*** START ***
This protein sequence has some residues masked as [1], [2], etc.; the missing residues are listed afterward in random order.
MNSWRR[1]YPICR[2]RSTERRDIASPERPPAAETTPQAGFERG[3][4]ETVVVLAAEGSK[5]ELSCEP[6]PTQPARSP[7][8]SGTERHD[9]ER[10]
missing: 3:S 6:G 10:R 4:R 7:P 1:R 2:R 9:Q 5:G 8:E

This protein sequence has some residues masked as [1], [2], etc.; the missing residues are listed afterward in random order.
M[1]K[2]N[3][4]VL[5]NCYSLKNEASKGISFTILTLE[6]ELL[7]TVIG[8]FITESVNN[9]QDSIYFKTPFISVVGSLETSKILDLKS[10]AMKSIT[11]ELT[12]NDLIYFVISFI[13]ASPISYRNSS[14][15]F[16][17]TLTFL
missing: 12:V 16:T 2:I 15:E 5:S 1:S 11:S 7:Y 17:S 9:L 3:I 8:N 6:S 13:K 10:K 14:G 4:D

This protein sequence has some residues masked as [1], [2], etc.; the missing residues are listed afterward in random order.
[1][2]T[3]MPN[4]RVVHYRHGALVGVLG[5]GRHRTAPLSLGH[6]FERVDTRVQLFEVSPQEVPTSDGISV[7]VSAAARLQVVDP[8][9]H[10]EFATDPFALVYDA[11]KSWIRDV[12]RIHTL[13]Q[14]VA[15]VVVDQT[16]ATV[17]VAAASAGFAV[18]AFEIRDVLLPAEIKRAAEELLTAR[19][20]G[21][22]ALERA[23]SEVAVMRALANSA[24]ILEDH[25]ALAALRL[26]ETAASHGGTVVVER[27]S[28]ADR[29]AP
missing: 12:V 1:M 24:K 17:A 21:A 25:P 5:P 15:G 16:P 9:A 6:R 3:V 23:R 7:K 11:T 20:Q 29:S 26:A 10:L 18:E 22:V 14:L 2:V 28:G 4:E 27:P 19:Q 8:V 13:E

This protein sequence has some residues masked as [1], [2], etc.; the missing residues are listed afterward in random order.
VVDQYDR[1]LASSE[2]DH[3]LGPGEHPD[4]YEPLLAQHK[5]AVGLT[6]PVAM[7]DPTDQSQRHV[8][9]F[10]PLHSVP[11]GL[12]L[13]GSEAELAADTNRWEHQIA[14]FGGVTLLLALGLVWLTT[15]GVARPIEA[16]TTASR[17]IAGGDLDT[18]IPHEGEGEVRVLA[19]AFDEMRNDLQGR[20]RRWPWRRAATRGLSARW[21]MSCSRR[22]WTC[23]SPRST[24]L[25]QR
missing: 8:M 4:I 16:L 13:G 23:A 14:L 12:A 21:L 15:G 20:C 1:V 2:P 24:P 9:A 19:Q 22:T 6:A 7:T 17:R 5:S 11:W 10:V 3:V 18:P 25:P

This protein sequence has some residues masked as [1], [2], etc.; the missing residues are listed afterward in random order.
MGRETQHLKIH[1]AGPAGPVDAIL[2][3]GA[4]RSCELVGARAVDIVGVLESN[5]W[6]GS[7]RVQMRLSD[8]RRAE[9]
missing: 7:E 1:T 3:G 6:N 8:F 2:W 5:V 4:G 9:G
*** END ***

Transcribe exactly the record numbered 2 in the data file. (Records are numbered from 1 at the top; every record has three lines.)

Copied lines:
This protein sequence has some residues masked as [1], [2], etc.; the missing residues are listed afterward in random order.
M[1]K[2]N[3][4]VL[5]NCYSLKNEASKGISFTILTLE[6]ELL[7]TVIG[8]FITESVNN[9]QDSIYFKTPFISVVGSLETSKILDLKS[10]AMKSIT[11]ELT[12]NDLIYFVISFI[13]ASPISYRNSS[14][15]F[16][17]TLTFL
missing: 12:V 16:T 2:I 15:E 5:S 1:S 11:S 7:Y 17:S 9:L 3:I 8:N 6:S 13:K 10:K 14:G 4:D